The Blogging Side of Poetry

The new 2008 edition of Poet’s Market offers “Roundtable: Poets and Blogs” by Anne Bowling. Featured are bloggers Amanda Johnston, C. Dale Young (Avoiding the Muse), Kate Greenstreet (Every Other Day), Janet Holmes (Humanphone), Reb Livingston (Home-Schooled by a Cackling Jackal), and Jilly Dybka (Poetry Hut Blog).

 

Regarding the question, “What would you warn a potential poet-blogger against?”, each blogger had this to say:

 

Johnston: A blog is a public space–always remember that. Know that thousands of people could potentially read and respond to your work. This really is no different than publishing work in books or anthologies, but publishing work to a personal blog makes you more vulnerable; it’s more of a risk. 

 

Holmes: Excessive self-exposure. I’ve seen a few young poets make some very foolish statements on their blogs that will likely haunt them for some time.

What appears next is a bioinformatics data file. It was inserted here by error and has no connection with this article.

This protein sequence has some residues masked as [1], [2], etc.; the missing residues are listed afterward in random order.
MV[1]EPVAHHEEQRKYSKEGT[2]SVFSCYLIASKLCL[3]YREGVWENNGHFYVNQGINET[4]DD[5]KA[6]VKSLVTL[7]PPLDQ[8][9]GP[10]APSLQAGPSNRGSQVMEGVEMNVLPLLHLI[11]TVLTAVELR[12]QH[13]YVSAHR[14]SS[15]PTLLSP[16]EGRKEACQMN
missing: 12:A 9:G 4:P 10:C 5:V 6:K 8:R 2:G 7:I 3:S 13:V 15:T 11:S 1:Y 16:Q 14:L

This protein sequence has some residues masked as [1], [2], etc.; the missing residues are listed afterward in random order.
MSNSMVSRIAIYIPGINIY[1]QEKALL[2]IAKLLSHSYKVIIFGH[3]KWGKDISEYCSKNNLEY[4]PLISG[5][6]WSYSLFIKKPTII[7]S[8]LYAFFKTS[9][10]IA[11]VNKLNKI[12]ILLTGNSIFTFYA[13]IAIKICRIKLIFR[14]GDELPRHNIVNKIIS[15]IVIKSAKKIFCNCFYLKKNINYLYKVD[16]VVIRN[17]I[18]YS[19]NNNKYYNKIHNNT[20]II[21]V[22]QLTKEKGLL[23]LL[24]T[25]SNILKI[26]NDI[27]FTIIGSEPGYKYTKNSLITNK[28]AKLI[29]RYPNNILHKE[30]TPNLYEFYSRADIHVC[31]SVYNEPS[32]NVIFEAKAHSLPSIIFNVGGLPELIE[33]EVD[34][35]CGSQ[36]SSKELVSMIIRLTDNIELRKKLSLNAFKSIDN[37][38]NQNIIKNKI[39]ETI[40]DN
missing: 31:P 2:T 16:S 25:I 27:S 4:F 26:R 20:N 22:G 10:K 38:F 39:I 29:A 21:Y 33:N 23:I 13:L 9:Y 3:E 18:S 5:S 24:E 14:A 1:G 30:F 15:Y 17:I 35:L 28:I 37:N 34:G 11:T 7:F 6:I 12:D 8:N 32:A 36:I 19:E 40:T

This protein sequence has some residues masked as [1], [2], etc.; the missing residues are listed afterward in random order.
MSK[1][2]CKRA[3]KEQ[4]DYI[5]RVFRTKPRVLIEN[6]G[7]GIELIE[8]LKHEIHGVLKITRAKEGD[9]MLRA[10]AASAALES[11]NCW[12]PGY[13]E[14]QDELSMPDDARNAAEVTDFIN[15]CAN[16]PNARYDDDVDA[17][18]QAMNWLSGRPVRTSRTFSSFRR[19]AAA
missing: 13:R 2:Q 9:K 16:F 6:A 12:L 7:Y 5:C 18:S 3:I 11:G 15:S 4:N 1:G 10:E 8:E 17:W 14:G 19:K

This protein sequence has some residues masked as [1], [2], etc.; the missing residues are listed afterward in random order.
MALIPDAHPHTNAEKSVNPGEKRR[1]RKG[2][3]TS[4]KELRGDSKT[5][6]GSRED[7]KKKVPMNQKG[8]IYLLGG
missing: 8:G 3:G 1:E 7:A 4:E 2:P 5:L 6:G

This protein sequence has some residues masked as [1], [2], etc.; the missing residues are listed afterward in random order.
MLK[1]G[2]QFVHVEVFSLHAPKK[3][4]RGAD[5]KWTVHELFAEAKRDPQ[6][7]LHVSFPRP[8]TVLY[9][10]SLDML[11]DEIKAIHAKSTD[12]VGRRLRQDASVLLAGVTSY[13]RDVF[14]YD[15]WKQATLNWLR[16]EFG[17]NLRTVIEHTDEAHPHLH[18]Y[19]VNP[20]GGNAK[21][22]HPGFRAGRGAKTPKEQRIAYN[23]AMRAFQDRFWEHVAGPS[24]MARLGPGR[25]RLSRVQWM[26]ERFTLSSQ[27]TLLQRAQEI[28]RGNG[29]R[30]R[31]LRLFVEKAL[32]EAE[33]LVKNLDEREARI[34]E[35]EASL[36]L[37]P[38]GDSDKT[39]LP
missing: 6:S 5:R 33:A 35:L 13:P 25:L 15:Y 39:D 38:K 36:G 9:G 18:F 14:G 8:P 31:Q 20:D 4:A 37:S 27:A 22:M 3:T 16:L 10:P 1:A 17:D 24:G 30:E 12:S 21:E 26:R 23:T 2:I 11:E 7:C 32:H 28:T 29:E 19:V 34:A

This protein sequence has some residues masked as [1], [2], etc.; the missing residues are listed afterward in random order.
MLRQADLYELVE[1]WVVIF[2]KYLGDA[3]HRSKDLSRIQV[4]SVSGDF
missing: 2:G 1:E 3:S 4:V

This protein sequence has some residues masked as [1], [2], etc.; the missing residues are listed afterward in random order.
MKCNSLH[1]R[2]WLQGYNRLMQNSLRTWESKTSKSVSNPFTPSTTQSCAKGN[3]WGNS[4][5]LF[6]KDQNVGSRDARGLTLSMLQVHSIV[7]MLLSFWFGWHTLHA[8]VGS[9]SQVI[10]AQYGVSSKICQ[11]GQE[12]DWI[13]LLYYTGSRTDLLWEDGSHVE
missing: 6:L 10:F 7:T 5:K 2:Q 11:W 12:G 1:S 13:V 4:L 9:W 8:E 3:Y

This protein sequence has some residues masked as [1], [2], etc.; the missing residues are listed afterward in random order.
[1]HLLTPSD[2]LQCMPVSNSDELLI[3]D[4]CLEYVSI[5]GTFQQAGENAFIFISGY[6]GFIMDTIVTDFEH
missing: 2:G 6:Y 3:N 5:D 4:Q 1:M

Dybka: I would caution them against some of the same things that one should be aware of on the Internet in general. Be careful what kind of information you share. Also, have some decorum.

 

Livingston:  Nobody wants to read a blog if it’s just a list of publications, accomplishments and upcoming appearances. If that’s the only goal, a general Web site is the way to go. Yes, there’s a lot of opportunity to direct people to one’s work, but if one doesn’t have something to contribute, ideas or commentary, a reason for why readers would want to read your blog, there’s no purpose in blogging.

 

Young: No warnings. I am always telling people to write what they want to write. If there is an audience for it, they will find you. I tell folks the same thing about writing poems.

 

Additional questions Bowling asks of her panel include “What do blogs offer that general Web sites do not?”, “Has blogging affected the form of poetry?”, and “Is blogging a helpful tool toward publication.” See the 2008 Poet’s Market for the entire discussion.

 

–Nancy

You might also like:

  • No Related Posts

2 thoughts on “The Blogging Side of Poetry

COMMENT